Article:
Martha Harney Stipanuk is the James Jamison Professor in Nutrition in the Division of Nutritional Sciences at Cornell University, where she has been a faculty member since 1977. She received her BS from the University of Kentucky, her MS from Cornell University, and her PhD from the University of Wisconsin-Madison. Dr. Stipanuk’s research focuses on the study of amino acid metabolism, particularly the metabolism of the sulfur-containing amino acid cysteine. Her work played a major role in elucidating the intermediary pathways of cysteine metabolism in mammalian cells, as well as the regulation of these pathways. Her research on cysteine dioxygenase, an iron-dependent enzyme that catalyzes the first step in the dominant pathway for cysteine disposal, involved approaches ranging from solving crystal structures to knockout mouse models. More recently, the Stipanuk laboratory has investigated cellular responses to amino acid deficiency, which has provided insights into potentially unique roles of methionine. Dr. Stipanuk also has a long-standing interest in teaching in the area of macronutrient metabolism. She is currently working on a 4th edition of her textbook Biochemical, Physiological, and Molecular Aspects of Human Nutrition (Saunders/Elsevier).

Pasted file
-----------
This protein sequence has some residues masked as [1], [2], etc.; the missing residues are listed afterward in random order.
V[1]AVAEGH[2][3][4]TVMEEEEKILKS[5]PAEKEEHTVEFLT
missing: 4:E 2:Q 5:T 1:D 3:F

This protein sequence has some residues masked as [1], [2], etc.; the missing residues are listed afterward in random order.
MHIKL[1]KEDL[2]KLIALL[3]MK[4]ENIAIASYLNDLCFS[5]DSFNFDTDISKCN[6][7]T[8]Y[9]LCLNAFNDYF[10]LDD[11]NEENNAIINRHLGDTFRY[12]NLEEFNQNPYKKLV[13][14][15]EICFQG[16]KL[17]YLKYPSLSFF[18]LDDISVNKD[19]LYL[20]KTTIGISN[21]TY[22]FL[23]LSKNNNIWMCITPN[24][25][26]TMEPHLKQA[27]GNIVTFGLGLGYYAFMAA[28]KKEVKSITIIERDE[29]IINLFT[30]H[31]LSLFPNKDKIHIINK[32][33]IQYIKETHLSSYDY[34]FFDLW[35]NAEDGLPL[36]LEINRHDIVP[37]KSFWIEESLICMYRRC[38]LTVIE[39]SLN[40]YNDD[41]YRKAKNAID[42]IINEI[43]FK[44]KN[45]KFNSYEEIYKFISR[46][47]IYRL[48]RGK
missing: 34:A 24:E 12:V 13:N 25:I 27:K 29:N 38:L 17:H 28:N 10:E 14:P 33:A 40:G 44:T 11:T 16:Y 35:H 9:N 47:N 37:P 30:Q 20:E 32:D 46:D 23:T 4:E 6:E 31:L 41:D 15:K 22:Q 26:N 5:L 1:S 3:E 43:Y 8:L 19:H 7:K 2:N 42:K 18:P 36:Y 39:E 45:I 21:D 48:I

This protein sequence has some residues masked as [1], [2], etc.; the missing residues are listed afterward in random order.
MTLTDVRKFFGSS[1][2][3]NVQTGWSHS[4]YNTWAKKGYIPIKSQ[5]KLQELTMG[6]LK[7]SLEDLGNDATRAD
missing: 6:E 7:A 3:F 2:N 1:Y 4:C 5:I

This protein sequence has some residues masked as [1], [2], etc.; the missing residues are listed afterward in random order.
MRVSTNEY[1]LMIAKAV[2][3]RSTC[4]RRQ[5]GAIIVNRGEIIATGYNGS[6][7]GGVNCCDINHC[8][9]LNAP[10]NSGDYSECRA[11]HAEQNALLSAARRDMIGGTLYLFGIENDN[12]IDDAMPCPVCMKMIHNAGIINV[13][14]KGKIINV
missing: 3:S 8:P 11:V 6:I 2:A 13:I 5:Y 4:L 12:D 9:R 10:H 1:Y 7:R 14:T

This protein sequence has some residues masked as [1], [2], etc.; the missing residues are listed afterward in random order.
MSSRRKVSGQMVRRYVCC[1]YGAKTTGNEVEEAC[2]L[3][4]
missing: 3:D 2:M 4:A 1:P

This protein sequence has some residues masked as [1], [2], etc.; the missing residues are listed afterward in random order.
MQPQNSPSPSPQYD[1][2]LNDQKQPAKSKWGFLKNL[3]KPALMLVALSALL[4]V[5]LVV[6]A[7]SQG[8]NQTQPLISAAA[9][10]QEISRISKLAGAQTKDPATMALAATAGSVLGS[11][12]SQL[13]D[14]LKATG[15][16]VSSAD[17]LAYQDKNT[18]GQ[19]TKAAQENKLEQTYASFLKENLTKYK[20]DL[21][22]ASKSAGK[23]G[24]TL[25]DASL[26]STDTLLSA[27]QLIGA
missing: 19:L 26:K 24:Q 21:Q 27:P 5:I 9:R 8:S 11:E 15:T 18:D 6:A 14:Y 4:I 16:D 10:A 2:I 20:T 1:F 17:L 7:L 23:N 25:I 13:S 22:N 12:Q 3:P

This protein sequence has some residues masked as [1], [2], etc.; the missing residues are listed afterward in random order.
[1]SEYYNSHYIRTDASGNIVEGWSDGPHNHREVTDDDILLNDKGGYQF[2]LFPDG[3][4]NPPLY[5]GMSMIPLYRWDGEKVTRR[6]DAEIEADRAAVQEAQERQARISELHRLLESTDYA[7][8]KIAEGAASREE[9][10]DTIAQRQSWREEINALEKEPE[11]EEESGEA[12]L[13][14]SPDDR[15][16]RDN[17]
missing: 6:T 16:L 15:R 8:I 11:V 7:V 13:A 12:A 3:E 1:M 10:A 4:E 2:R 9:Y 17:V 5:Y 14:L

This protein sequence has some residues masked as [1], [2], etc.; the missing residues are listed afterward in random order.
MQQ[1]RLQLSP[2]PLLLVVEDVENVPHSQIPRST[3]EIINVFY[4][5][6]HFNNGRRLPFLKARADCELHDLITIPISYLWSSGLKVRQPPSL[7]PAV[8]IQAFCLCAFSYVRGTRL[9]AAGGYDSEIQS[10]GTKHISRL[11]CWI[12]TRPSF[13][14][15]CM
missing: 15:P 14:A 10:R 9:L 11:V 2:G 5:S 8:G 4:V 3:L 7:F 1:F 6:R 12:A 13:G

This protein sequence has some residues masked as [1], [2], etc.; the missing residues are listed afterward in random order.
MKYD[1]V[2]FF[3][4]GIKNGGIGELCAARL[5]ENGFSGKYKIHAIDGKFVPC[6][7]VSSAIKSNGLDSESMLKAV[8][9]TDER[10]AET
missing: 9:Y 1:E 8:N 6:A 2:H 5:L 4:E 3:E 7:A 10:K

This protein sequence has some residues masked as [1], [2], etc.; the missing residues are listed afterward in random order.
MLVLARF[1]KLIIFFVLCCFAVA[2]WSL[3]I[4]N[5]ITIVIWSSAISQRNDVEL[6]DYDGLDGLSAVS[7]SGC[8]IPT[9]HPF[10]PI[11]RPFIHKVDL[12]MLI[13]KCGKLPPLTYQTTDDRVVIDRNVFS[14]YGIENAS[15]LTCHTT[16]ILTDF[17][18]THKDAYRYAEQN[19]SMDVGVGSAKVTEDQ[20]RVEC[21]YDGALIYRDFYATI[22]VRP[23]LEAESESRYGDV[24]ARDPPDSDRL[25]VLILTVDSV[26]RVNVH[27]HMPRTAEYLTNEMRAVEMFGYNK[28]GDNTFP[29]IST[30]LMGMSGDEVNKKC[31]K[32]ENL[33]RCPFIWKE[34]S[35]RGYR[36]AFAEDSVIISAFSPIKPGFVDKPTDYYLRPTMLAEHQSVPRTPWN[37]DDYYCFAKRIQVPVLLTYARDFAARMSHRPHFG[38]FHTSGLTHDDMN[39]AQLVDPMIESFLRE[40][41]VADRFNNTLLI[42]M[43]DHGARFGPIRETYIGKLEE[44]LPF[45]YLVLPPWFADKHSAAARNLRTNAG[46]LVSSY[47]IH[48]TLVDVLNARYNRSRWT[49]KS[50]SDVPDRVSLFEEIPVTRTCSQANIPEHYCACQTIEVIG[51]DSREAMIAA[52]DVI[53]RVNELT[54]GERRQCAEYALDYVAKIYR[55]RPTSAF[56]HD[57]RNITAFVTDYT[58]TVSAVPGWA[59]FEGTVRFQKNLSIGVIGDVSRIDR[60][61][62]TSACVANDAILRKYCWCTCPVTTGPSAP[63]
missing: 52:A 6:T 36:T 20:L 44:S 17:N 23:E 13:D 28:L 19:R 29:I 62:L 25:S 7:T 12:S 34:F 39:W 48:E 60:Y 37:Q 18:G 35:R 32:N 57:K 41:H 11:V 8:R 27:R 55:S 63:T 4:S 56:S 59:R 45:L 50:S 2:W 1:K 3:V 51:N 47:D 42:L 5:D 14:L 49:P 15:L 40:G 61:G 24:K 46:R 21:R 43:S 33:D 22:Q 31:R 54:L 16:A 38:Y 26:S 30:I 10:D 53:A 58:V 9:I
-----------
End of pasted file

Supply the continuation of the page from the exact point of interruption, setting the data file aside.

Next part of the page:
Suresh C. Tyagi received his PhD from the University of Aligarh (India) in 1980 and began his research career as a biophysical scientist during his graduate and post-graduate training in India and Ireland. He explored the dynamics of molecular biology of metalloproteinase homeostasis in cardiovascular remodeling in several post-doctoral fellowships (1984-1991). He was an assistant professor of medicine and biochemistry at the University of Missouri-Columbia (1992-6) and associate professor (1998-2003) at the University of Mississippi Medical Center. Currently, he is Professor of Physiology & Biophysics at the University of Louisville and holds the Stodghill Endowed Chair in Biomedical Sciences. Dr. Tyagi has consistently pursued a research program aimed at elucidating the role of metalloproteinase in cardiovascular disease and stroke. His work has impacted the view of metalloproteinase in cardiovascular remodeling and dysfunction. His research has great significance for many diseases, especially heart failure, Alzheimer’s disease, renal disease, Types 1 and 2 diabetes, and hypertension. Currently, he is a regular member of the NIH-MIM study section and is supported by four NIH-RO1 grants to study the homocysteine homeostasis and matrix remodeling in cardiovascular and cerebral vascular diseases.